Methods: Clinical evaluation of the progression of the disease during Everolimus treatment was performed periodically. Cytokine markers involved in bone metabolism and protein markers related to bone activity were analyzed to explore bone turnover activity.

Results: The patient received Everolimus therapy for 36 weeks. During treatment, no clinical improvement of the disease was perceived. Analysis of biochemical parameters, namely, β-CTX (r2 = −0.576, P-value = 0.016) and PNIP (r2 = −0.598, P-value = 0.011), indicated that bone turnover activity was significantly reduced. Additionally, bone metabolism-related biomarkers showed only a significant positive correlation with PTH levels.

Conclusions: Everolimus treatment did not modify the clinical progression of the disease in an aggressive form of POH, although an impact on the protein markers studied was observed.

Introduction

Progressive osseous heteroplasia (POH) is an ultrarare genetic condition that manifests as progressive extra-skeletal bone formation, usually in early life (1). It is caused by loss of heterozygosity at the GNAS locus, resulting in homozygosity, hemizygosity, or compound heterozygosity (2, 3), specifically in the G-alpha subunit, a G protein coupled to membrane receptors that are involved in controlling multiple signalling transduction pathways and several biological functions, including bone growth (osteogenesis).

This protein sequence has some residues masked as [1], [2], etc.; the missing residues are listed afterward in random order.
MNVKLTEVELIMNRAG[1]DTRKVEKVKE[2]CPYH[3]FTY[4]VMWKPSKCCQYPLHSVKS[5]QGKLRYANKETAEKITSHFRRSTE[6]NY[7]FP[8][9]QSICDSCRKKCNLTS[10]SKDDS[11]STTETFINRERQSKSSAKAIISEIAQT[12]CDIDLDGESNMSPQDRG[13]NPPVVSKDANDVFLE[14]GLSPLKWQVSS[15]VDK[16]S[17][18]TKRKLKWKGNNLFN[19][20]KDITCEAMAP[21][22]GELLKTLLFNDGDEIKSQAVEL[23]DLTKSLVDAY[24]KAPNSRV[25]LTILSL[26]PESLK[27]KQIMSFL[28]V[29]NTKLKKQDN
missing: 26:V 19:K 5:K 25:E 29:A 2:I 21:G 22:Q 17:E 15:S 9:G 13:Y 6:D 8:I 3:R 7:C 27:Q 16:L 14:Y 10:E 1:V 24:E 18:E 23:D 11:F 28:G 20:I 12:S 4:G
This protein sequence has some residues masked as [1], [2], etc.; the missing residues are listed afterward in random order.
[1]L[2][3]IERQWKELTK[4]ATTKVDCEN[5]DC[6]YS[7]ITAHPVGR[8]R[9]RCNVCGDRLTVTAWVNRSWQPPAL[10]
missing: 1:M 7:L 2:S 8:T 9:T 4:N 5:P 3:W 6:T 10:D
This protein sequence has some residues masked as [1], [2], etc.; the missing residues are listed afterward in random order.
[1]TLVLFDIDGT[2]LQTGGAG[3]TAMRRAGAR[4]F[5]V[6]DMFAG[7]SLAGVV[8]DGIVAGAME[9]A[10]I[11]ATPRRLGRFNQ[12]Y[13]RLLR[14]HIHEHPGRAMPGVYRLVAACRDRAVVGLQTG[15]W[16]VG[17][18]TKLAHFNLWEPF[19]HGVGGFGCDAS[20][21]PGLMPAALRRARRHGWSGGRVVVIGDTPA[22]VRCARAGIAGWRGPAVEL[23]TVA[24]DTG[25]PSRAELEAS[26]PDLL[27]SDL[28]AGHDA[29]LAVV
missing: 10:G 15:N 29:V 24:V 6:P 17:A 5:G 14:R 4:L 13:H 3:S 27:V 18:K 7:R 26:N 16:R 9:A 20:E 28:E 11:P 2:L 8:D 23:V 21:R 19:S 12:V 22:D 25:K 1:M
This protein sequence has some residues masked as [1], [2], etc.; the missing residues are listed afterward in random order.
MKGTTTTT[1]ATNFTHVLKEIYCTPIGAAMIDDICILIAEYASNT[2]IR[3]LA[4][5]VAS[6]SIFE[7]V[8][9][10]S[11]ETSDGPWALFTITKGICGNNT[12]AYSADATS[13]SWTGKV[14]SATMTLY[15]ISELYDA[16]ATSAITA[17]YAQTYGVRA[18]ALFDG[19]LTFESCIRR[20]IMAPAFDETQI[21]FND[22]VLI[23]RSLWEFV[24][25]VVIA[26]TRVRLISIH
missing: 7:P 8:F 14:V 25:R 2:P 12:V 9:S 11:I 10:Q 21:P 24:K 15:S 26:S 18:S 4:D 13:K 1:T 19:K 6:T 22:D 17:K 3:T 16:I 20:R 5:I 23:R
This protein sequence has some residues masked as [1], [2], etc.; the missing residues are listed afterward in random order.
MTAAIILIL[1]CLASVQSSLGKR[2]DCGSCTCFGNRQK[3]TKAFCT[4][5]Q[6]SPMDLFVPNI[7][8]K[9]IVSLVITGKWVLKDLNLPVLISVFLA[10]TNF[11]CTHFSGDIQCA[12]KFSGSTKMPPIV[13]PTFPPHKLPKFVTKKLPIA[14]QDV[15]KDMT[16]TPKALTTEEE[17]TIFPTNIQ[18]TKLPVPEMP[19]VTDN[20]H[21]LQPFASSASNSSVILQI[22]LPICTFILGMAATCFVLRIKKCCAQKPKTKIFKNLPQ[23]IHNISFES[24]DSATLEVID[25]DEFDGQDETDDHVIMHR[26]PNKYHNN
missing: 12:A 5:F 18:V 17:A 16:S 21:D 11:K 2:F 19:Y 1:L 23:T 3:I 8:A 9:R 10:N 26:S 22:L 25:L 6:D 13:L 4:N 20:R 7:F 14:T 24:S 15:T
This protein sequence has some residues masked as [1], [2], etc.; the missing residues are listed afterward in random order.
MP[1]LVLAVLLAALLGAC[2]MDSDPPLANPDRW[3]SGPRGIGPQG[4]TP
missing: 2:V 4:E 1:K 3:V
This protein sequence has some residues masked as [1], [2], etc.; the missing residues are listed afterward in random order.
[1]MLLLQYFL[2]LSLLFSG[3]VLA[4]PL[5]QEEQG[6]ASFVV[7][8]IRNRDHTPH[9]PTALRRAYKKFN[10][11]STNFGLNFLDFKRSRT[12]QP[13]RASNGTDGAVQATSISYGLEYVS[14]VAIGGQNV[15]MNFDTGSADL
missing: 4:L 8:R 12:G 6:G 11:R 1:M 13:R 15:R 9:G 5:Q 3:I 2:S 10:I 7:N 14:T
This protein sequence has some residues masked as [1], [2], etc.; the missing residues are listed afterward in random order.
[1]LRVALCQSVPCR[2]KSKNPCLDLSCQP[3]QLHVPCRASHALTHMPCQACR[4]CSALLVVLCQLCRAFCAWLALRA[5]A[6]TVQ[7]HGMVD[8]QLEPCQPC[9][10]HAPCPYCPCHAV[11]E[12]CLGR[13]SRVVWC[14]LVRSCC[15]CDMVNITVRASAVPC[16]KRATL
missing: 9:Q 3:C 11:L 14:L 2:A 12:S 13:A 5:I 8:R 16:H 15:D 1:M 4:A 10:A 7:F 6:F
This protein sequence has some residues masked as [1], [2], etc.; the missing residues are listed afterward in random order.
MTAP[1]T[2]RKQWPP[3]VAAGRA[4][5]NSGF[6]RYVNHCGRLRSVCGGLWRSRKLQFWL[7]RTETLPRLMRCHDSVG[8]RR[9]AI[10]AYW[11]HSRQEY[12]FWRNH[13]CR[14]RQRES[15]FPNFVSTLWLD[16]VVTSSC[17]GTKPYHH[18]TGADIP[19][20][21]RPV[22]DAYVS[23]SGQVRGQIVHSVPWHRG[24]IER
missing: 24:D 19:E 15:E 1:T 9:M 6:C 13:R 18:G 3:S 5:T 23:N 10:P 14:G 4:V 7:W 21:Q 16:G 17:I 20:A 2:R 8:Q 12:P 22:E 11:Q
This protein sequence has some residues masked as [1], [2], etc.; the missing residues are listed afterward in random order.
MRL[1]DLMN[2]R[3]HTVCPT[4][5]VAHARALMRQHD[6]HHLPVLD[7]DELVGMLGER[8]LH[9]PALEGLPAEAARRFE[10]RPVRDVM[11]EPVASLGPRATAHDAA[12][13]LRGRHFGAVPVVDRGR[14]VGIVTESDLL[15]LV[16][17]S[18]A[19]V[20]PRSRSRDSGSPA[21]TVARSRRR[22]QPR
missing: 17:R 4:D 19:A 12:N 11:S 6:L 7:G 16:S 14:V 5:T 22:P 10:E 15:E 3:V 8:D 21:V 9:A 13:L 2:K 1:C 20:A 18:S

POH is clinically characterized by a progressive heterotopic bone formation within the dermis and subcutaneous adipose tissue that progresses to deep connective tissue, including fascia, skeletal muscle, tendon, and ligament (4, 5). Over time, POH dermal maculopapular lesions can eventually coalesce into bone plaques that spread into deeper connective tissue, resulting in extensive ossification and ankylosis of affected joints. POH usually evolves into severe disability, limb movement limitation, and bone pain (1, 6).

Currently, no treatment has been demonstrated to resolve pre-existing bone lesions in POH (4), and, in addition, surgical resection of the affected tissues can lead to recurrences or complications (1, 7).